379 F2d 327 Brumley v. United States
379 F.2d 327
J. W. BRUMLEY, Jr., Appellant,
UNITED STATES of America, Appellee.
United States Court of Appeals Fifth Circuit.
June 16, 1967.
G. A. Benesh, Wichita Falls, Tex., for appellant.
Ernest Morgan, U.S. Atty., San Antonio, Tex., for appellee.
Before RIVES, WISDOM, and GOLDBERG, Circuit Judges.
Brumley raises three issues: the construction of the indictment, the sufficiency of the evidence, and the admissibility of evidence of similar acts to prove knowledge and intent. We have considered the entire record and hold that the indictment did not charge a conspiracy, that there was overwhelming evidence from which the jury could conclude that Brumley had violated 18 U.S.C. 2314, and that, contrary to Brumley's contention, the evidence presented by witnesses Willis and Van Treeve did tend to prove similar acts. The admissibility of such evidence to show knowledge or intent is beyond question. Weiss v. United States, 5 Cir. 1941, 122 F.2d 675, 682. The trial judge was particularly careful to instruct the jury on the limited admissibility of this evidence, even before it was admitted.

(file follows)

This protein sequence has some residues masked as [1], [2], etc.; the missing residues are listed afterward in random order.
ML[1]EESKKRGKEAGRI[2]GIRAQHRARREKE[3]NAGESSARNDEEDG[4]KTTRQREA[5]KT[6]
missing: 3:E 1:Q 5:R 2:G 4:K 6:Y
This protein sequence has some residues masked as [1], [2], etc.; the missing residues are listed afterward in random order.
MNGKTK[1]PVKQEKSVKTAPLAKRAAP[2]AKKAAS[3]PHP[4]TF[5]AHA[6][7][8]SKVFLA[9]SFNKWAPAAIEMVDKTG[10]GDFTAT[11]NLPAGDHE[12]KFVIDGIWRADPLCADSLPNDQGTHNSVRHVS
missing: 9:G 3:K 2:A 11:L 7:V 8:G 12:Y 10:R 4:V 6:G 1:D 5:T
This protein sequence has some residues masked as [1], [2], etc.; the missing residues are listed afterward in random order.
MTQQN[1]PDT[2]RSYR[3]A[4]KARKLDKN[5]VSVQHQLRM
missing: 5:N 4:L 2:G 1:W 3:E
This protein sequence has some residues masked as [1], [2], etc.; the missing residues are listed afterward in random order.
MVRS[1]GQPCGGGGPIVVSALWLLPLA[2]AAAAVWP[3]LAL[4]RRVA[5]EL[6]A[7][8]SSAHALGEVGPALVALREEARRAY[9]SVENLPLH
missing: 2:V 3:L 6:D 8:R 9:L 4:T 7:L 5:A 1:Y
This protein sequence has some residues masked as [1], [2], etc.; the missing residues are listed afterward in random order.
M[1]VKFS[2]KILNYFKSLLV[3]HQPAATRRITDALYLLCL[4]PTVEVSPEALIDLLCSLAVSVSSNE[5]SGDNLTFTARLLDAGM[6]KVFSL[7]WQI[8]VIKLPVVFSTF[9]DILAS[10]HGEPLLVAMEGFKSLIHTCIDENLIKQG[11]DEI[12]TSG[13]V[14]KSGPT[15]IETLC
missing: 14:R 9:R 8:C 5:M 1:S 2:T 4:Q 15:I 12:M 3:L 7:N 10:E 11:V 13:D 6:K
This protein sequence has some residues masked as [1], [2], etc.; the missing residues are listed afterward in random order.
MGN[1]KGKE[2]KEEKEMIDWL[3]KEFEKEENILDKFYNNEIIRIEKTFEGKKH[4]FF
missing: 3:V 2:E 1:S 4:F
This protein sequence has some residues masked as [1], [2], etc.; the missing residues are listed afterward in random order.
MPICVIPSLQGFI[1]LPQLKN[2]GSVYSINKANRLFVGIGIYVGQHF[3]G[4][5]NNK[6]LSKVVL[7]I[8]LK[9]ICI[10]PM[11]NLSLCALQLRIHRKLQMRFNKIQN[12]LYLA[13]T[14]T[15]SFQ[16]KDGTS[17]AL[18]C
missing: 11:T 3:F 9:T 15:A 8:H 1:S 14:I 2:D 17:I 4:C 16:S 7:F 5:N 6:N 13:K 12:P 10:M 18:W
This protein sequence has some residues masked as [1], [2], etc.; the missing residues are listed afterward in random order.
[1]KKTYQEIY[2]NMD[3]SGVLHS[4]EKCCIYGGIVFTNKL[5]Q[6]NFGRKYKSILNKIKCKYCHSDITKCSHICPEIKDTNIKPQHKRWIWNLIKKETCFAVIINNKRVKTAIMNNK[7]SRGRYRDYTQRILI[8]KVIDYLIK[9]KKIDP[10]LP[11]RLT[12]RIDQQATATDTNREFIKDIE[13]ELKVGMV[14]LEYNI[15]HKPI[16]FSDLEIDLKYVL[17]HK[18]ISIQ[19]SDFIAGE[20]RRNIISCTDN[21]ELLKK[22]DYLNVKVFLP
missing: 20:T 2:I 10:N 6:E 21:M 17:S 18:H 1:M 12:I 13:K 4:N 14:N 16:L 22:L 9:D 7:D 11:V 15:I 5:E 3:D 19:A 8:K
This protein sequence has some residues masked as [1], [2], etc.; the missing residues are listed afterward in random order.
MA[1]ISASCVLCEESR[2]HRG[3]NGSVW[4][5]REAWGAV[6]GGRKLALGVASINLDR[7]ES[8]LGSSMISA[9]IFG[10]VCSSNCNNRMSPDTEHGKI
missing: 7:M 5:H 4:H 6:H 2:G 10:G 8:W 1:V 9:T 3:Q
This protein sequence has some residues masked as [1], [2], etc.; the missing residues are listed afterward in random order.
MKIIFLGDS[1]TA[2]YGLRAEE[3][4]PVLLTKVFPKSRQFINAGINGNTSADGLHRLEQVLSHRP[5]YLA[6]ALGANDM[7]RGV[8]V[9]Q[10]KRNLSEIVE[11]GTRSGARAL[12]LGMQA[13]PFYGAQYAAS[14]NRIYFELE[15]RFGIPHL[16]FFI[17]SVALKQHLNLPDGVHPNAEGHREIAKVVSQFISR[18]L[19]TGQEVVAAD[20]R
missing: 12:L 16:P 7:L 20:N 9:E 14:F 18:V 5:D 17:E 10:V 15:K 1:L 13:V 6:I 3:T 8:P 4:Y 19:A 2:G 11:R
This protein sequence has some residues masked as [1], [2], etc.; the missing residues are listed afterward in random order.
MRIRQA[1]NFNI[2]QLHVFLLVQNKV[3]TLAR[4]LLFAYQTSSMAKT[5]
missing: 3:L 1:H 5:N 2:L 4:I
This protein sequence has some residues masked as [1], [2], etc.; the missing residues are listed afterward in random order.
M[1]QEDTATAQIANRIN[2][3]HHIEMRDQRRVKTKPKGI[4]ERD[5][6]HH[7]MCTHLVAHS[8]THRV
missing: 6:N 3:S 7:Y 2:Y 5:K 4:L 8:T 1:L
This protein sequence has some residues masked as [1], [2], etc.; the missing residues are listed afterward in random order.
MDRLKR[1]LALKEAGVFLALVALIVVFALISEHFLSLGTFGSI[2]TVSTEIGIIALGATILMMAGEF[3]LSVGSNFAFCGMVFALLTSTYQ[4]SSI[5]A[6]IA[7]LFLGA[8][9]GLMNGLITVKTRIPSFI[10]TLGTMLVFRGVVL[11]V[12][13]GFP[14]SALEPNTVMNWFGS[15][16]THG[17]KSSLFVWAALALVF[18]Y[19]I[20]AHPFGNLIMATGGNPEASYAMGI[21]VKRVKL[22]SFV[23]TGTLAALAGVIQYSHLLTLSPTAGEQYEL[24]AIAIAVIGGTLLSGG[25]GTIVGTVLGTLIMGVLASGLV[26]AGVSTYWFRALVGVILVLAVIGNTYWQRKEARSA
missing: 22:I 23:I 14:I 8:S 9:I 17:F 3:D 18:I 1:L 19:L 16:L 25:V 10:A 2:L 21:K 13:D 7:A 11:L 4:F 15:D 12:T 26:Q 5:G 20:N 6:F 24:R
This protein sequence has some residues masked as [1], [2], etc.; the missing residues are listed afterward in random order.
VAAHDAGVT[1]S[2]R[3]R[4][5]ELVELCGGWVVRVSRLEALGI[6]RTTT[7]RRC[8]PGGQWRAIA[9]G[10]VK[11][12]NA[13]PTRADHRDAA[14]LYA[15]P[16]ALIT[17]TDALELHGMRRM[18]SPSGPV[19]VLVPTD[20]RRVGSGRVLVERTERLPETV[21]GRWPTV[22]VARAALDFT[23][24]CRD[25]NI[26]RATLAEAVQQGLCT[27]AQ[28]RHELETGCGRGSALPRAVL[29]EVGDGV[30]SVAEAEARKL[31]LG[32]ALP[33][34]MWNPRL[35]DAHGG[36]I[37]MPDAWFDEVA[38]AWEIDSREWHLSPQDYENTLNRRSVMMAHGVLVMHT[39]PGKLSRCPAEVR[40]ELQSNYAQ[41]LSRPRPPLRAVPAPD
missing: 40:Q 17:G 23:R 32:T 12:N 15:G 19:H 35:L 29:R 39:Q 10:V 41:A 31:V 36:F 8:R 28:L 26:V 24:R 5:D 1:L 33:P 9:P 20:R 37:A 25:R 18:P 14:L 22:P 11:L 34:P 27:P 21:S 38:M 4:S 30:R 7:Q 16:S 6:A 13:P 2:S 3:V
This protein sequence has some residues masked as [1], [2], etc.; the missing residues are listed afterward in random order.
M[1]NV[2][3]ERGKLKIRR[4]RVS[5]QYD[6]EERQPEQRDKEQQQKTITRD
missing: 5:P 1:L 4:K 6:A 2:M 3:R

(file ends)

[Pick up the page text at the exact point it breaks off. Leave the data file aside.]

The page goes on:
The judgment is affirmed.